I visited Scotland in June 2019 and I instantly fell in love with it. There is a lot to see in the land of the Scots and our road trip circuiting Edinburgh, Glasgow, the Speyside, Inverness and the Loch Ness was enough to make me leave my heart in Scotland. Little did I know I would be returning in 3 months time, this time to see another face of this stunning land crowning the Northern Seas…
I don’t remember exactly when I made up my mind to visit the Shetland Islands; I mean every time someone asks me so, I really do not have an answer but I do know I was mesmerized by the fact that this archipelago of some 300 islands lay undiscovered by the usual tourist trails and promised to be everything that I wanted it to be. I have sometimes wondered if my resolve to visit the Shetland Islands is something that I can attribute to ‘Shetland’ – the Netflix show. Probably not… I clicked on the ‘Shetland’ icon on my recommended list (that Netflix “cookied” me for) only because I was already in my head planning a trip to this paradise of a place.
Realistically speaking though, the Shetland Islands may not elicit the same emotions from everyone the way it does from me, but you may want to consider a trip there if you are a sucker for going off the well-trodden path and like (a lot of) adventure. From how I experienced Shetland, it is perfect for a solo trip (yes a female solo trip) or a quick couple-ey vacation; I would not recommend it for a cute girls-only trip or a big group of friends’ get-together. I visited Shetland with my husband and it has been one of the most memorable vacations/trips we have taken together.
A disclaimer before you read on – Through this post I attempt give you a glimpse of Shetland through my eyes and it is quite possible that other bloggers may have a completely different view 🙂
Here are a few things to know that will help you plan an itinerary –
What & Where are the Shetland Islands?
The Shetland Islands are a cluster of islands that are interestingly located almost equidistantly from Norway, Scotland and the Faroe Islands. It is a part of the UK and under the Scottish administration, though culturally and historically they claim to be closer to Norway. Lerwick is the capital and is the biggest town on the archipelago. The only airport in Shetland is in Sumburgh about 40 kms (25 miles) from Lerwick and the drive is eyeopening and awe-inspiring especially if it is your first trip to this part of the world. Wool is their main “cash-crop” and I can vouch for the fact that Shetland has way more sheep than people (the ratio they say is 15:1)!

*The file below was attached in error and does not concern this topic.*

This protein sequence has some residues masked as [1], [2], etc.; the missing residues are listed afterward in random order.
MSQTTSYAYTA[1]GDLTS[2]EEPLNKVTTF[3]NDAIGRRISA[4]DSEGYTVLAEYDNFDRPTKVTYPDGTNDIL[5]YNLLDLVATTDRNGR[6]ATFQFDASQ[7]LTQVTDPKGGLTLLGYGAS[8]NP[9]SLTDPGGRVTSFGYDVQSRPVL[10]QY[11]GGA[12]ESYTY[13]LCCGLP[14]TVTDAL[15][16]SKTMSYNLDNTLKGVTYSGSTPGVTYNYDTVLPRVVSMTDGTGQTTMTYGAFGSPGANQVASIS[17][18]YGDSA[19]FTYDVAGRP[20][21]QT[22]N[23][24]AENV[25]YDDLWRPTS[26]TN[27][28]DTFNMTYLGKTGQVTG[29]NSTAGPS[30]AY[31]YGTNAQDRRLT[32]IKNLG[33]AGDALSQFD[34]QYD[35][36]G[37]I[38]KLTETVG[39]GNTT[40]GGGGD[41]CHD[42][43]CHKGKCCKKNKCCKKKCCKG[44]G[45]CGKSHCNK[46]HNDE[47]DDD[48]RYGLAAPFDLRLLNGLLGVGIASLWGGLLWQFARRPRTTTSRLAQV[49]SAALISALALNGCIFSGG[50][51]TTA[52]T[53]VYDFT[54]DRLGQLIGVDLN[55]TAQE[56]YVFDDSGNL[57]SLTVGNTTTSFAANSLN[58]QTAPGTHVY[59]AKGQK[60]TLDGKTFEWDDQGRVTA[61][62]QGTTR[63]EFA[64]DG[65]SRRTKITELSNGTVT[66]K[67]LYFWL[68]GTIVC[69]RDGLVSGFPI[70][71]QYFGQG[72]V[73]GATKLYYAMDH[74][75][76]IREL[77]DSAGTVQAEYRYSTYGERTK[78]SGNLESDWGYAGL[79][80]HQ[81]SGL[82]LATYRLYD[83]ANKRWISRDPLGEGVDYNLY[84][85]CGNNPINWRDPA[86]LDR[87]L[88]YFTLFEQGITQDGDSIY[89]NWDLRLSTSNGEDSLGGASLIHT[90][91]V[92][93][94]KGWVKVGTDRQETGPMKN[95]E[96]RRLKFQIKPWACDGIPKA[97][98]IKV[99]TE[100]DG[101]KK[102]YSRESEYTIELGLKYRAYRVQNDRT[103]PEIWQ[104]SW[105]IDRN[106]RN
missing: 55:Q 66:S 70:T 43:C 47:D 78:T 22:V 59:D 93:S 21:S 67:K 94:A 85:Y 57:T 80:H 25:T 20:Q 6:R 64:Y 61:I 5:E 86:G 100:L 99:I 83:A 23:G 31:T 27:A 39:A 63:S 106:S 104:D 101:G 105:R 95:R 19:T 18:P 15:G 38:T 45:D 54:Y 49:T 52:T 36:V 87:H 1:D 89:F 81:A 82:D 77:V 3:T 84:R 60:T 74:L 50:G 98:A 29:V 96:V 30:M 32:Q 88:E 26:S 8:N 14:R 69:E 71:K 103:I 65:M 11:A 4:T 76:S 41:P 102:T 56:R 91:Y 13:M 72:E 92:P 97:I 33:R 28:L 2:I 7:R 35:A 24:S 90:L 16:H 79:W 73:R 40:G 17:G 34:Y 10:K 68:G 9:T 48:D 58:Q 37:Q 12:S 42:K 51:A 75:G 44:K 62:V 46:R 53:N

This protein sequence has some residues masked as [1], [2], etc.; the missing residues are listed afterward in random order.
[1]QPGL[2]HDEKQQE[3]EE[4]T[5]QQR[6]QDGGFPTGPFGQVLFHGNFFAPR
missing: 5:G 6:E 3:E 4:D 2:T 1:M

The Shetland Islands have 4 “main” islands – Mainland (Lerwick and Sumburgh airport are located here), Yell, Unst (Eshaness Lighthouse & Hermaness National Nature Reserve are located here) and Fair Isle (very well known for its woolen crafts). There are daily ferries between Mainland, Yell and Unst and the journey is one of its kind.
There are virtually no trees on these islands and to someone like me who hails from a tropical country, its just something I couldn’t wrap my head around – everything about the tree-less Shetland islands left me mermerized me…
How to reach the Shetland Islands?
There are two ways to reach any island – by air and by ferry and you can avail either to reach the Shetland Islands. However, bear in my mind that there is only one ferry service and only one airline that flies to Shetland’s “main” island, the former being the affordable option and the latter pretty expensive!
LoganAir i.e. Scotland’s regional carrier flies small air crafts from Glasgow and Edinburgh to Sumburgh (Shetland’s biggest airport). We flew into Sumburgh from Edinburgh in a tiny Saab340 and it was my first time in a 1+2 configuration aircraft. The journey takes about 1.5 hours, is pretty smooth and the views from the top are just gorgeous. We took off from Edinburgh, flew over Dundee, then the Aberdeen port and then over the beautiful North Sea.
When the aircraft starts to descend, one can see gorgeous skerries dotting the sea and then suddenly the Shetland mainland comes into view. It has been one of my favorite descends competing very closely with descending into Male (Maldives) and Imphal (Manipur)…
A LoganAir ticket from Aberdeen to Sumburgh costs around GBP 150 to 200, while from Edinburgh it costed a whopping GBP 250 each.
The Northlink Ferries ferry service has only one overnight ferry (12 hours) per day from Aberdeen to Lerwick and back. Needless to say, it is the most preferred way to travel between the UK Mainland and Shetland especially if you are traveling with a car and/or are looking for an affordable travel option. It costs around GBP 30 per person one way and I can’t think of anything cheaper really. The sea however can get seriously choppy and even those with the steeliest of tummies can get pretty uncomfortable! During our ferry ride from Lerwick to Aberdeen, I puked for over 2 hours continuously and then tried to sleep off the resulting pounding headache for 9 hours. The first hour was fabulous though where I shopped in the ferry shop for souvenirs to take home! My husband who has never had any form of motion sickness also needed to use the sea-sickness bag for a wee bit! #Fact
Will I need a car once on the island?
Truth be told, I am the kind of person who believes in walking and using public transport when exploring a new city or a place but when on Shetland, hiring a car is a must for the following reasons –
- The bus service is not frequent and not very reliable. You save a lot of time if you have a car.